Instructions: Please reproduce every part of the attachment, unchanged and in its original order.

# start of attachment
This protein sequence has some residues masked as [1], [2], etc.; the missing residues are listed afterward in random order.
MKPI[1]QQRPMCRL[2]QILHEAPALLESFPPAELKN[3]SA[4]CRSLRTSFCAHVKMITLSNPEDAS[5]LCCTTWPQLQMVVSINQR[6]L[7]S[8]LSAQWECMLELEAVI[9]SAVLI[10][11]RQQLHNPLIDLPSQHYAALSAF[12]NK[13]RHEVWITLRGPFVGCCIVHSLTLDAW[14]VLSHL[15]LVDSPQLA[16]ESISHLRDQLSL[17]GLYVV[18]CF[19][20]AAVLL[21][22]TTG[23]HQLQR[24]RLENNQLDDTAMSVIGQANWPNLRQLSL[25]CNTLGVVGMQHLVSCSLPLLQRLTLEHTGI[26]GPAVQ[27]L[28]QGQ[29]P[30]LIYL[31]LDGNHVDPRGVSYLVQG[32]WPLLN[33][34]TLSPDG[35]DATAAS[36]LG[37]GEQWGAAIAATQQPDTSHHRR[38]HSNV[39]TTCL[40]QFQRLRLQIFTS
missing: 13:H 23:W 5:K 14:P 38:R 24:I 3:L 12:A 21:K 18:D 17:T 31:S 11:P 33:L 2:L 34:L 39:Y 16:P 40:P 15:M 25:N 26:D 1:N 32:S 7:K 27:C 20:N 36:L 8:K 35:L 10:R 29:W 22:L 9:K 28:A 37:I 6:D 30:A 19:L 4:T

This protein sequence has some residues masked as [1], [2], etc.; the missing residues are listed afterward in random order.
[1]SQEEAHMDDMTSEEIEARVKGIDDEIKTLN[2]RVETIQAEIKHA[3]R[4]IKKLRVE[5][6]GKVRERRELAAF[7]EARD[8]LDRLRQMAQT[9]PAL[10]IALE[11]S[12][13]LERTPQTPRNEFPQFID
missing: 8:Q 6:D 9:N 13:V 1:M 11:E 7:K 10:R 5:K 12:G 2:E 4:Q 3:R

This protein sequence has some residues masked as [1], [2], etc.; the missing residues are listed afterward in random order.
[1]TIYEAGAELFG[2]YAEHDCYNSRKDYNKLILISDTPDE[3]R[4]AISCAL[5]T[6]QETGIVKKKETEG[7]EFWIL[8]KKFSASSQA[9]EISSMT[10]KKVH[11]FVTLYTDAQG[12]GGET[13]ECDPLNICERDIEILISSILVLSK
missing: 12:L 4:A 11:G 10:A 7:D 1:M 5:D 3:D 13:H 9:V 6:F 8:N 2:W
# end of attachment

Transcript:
This protein sequence has some residues masked as [1], [2], etc.; the missing residues are listed afterward in random order.
MKPI[1]QQRPMCRL[2]QILHEAPALLESFPPAELKN[3]SA[4]CRSLRTSFCAHVKMITLSNPEDAS[5]LCCTTWPQLQMVVSINQR[6]L[7]S[8]LSAQWECMLELEAVI[9]SAVLI[10][11]RQQLHNPLIDLPSQHYAALSAF[12]NK[13]RHEVWITLRGPFVGCCIVHSLTLDAW[14]VLSHL[15]LVDSPQLA[16]ESISHLRDQLSL[17]GLYVV[18]CF[19][20]AAVLL[21][22]TTG[23]HQLQR[24]RLENNQLDDTAMSVIGQANWPNLRQLSL[25]CNTLGVVGMQHLVSCSLPLLQRLTLEHTGI[26]GPAVQ[27]L[28]QGQ[29]P[30]LIYL[31]LDGNHVDPRGVSYLVQG[32]WPLLN[33][34]TLSPDG[35]DATAAS[36]LG[37]GEQWGAAIAATQQPDTSHHRR[38]HSNV[39]TTCL[40]QFQRLRLQIFTS
missing: 13:H 23:W 5:K 14:P 38:R 24:I 3:L 12:A 21:K 18:D 17:T 31:S 11:P 33:L 2:L 34:L 39:Y 16:P 40:P 15:M 25:N 26:D 1:N 32:S 7:K 27:C 20:N 36:L 8:K 35:L 10:R 29:W 22:L 9:K 28:A 37:I 6:D 30:A 19:L 4:T

This protein sequence has some residues masked as [1], [2], etc.; the missing residues are listed afterward in random order.
[1]SQEEAHMDDMTSEEIEARVKGIDDEIKTLN[2]RVETIQAEIKHA[3]R[4]IKKLRVE[5][6]GKVRERRELAAF[7]EARD[8]LDRLRQMAQT[9]PAL[10]IALE[11]S[12][13]LERTPQTPRNEFPQFID
missing: 8:Q 6:D 9:N 13:V 1:M 11:E 7:K 10:R 5:K 12:G 2:E 4:Q 3:R

This protein sequence has some residues masked as [1], [2], etc.; the missing residues are listed afterward in random order.
[1]TIYEAGAELFG[2]YAEHDCYNSRKDYNKLILISDTPDE[3]R[4]AISCAL[5]T[6]QETGIVKKKETEG[7]EFWIL[8]KKFSASSQA[9]EISSMT[10]KKVH[11]FVTLYTDAQG[12]GGET[13]ECDPLNICERDIEILISSILVLSK
missing: 12:L 4:A 11:G 10:A 7:D 1:M 5:D 3:D 13:H 9:V 6:F 8:N 2:W